Sooner or later, everything old is new again. And guess what – that also goes for the kinds of healthy foods we eat!
Steven King’s quote from The Colorado Kid has become a relevant cliché when it comes to healthy eating. When foods from our past return as ‘new foods’, it isn’t necessarily seen as a step back in terms of human nourishment – in fact, it can be a good thing.
“What is long familiar to humans implies what we’re adapted to,” says David Katz, MD, director of the Yale University Prevention Research Center.
The following four foods are old-school staples that have come full circle, becoming the hottest up-and-coming culinary trends for the New Year. These superfoods aren’t only delicious and flexible, but offer various health benefits from lowering your risk of disease, to improving your digestive health.
Scholars say the fermented tea originated in China in 220 B.C., where it was used for detoxification – hence the shorthand ‘tea of immortality’.
While the tea won’t stop death indefinitely, it’s overflowing with probiotics (which is good for you). The bacteria thrive during fermentation, making them plentiful in every sip. Probiotics are especially beneficial to the digestive system, balancing ‘good’ and ‘bad’ bacteria in your body, keeping everything working like it should.
The fermented cabbage dish has become so popular in the U.S., it’s estimated 1 in 50 American restaurant menus feature the inimitable superfood.
Kimchi provides the elusive triple-whammy: made from a fiber-rich veggie, it’s packed with antioxidant-rich spices, and most importantly, filled with that must-have, pro-gut, probiotics.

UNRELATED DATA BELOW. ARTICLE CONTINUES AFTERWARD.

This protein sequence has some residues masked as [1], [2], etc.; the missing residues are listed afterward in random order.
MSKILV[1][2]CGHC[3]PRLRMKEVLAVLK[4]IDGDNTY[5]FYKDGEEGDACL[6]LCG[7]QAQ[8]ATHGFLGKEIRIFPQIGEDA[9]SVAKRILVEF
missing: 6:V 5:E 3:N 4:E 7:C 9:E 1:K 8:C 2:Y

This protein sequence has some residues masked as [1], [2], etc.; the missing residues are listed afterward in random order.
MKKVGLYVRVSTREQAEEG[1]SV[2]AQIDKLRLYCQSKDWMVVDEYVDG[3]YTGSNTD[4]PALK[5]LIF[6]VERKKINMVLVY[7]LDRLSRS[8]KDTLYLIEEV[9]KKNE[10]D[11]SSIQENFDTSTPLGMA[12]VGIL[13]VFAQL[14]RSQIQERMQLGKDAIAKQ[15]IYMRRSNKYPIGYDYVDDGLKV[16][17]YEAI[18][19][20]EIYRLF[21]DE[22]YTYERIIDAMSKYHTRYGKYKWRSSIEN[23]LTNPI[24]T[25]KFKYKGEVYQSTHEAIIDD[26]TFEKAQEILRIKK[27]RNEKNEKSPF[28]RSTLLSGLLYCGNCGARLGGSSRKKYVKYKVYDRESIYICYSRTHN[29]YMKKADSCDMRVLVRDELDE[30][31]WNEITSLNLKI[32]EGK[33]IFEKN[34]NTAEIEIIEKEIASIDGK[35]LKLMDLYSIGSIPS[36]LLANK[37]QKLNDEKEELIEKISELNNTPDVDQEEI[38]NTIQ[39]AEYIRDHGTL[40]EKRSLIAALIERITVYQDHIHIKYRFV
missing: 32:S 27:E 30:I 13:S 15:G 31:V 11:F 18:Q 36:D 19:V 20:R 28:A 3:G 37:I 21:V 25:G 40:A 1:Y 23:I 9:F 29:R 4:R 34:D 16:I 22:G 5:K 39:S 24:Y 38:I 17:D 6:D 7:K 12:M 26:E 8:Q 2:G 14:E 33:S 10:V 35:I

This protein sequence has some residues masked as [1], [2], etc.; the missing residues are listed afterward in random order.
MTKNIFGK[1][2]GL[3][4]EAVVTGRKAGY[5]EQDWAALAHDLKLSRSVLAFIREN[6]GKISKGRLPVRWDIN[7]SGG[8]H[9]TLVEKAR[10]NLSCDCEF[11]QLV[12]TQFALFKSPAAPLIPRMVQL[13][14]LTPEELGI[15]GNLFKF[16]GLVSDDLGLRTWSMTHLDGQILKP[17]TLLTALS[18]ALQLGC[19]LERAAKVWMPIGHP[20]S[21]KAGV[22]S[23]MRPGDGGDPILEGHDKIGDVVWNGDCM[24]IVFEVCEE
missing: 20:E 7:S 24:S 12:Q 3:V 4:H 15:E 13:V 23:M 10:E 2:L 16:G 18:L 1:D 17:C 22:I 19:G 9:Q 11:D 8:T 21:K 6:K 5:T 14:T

“Research has shown how the balance of microbes in your system can impact immunity, so eating probiotics is an important part of digestive health,” explains Janet Helm, RD, a Chicago-based nutritionist, and author of the blog Nutrition Unplugged.
Kimchi is said to keep constipation and unwanted weight at bay, as well as strengthening the immune system.
Ancient Aztec warriors are said to have wolfed down handfuls of energy-rich chia seeds before battle.
They (surprisingly) aren’t used to improve a warrior’s vitality nowadays, but as a way to improve cholesterol, regulate blood pressure, and lower the risks of heart disease. The omega-3 fatty acids facilitate all of those benefits, which can be found in everything from Greek yogurt, to tea, or fruit-infused juice packs.
As an added bonus, each ounce carries 11 grams of fiber, meaning they’re filling, which will help you curb your appetite.
If you follow a traditional Asian diet, seaweed was never not popular – it’s been a go-to vegetable for thousands of years in the East.
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“One of the biggest benefits is its iodine content; you need sufficient iodine for your thyroid and healthy breast tissue,” says Elizabeth Boham, MD, medical director of the UltraWellness Center in Lenox, Mass.
The underwater plant is also a source of key minerals, like calcium and iron.